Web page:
In the DiveIno Modules post we reached to that state, where all DiveIno modules have their own fabricated PCB version. If you would like to put all these modules into the Otterbox Pursuit 40 case, you will face with the following problems:
- It is hard to connect all modules to the Arduino Mega board
- It is hard to put all PCBs into the case
It would be much better to reduce the number of connections to the Arduino Mega microcontroller board and host all modules in one PCB.
As you might expect I went back to the original full sized breadboard based DiveIno version, but now I try to squeeze all modules onto a single PCB board.
After some hours spent the PCB design looks like this in Fritzing:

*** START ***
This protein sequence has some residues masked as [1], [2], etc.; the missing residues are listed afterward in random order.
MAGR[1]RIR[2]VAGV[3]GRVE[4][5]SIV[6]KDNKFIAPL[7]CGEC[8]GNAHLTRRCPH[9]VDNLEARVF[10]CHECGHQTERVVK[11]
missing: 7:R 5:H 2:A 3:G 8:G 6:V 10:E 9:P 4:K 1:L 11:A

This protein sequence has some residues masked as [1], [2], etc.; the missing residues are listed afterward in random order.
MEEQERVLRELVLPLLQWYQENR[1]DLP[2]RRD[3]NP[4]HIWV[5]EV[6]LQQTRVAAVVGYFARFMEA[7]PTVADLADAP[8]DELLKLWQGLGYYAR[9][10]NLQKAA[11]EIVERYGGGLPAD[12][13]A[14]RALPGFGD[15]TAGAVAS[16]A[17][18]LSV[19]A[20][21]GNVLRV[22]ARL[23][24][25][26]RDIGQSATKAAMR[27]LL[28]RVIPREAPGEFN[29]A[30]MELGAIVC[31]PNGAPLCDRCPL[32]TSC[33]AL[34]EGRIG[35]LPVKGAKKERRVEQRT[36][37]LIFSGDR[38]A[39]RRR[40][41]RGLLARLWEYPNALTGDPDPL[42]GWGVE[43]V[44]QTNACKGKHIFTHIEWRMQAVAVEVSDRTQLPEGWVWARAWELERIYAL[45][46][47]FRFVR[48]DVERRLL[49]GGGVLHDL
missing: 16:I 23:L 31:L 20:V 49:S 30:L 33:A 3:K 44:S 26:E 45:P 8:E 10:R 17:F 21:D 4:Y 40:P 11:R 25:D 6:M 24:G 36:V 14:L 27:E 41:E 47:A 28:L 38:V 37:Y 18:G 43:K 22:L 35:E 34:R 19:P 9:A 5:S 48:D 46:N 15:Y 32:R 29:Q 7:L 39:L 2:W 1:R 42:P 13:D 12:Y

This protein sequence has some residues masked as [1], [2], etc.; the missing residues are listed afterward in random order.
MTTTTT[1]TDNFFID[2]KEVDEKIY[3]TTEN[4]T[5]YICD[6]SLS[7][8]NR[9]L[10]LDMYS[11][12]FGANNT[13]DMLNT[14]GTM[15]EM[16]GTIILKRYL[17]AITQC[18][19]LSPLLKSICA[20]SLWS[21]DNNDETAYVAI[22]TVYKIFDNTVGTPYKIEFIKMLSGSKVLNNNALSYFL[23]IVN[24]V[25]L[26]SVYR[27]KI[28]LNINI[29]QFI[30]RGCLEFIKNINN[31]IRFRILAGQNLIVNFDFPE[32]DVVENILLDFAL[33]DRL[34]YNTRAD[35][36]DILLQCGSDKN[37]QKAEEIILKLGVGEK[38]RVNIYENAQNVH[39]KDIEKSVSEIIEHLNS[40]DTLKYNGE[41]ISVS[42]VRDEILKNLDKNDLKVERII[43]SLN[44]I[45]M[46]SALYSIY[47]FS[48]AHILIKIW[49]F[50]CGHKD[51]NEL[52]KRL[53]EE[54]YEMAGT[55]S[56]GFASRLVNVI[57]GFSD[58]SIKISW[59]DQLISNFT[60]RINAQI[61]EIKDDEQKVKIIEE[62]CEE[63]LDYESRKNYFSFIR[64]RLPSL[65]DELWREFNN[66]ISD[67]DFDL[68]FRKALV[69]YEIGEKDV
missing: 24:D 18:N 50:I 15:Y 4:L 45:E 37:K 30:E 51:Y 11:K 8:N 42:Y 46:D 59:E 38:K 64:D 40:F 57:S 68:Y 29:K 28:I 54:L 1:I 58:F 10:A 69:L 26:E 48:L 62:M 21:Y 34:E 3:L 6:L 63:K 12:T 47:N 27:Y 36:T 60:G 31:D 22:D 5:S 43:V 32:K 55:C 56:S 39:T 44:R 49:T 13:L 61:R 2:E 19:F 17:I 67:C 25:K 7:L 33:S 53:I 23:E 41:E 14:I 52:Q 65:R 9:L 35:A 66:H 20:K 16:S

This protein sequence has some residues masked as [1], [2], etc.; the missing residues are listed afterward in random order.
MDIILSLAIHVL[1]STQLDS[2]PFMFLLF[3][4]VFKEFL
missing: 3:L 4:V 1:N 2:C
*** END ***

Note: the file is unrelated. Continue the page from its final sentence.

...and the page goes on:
After fabrication the PCB board looks like this:
Once the fabricated PCB board is ready, the various DiveIno parts have to be soldered onto the board. The silk screen marks help which part go where.
- Pressure sensor
- Water activation wires
- Magnetic on/off switch
Once the connection has been made with the PCB and the Arduino Mega microcontroller board, it is the time to test the PCB version before the final assembly:
When everything seems to work the only thing left is to put all DiveIno parts into the Otterbox Pursuit 40 case.
The empty Otterbox Pursuit 40 case has wires in the bottom and a separator net in the top section:
The Arduino Mega microcontroller board will go into the top section hold by the separator net. The PCB board will go into the bottom. Once all the wires are connected, it will look like this:
Please note that I inserted a small silica gel bag into the bottom part of the case.
It is a good idea to apply some silicone grease on the sealing rubber ring before the case was closed.
You can also attach a hand strap to prevent its loss during diving.
The infrared remote control is also visible on the picture above.
Now DiveIno PCB version is ready for diving!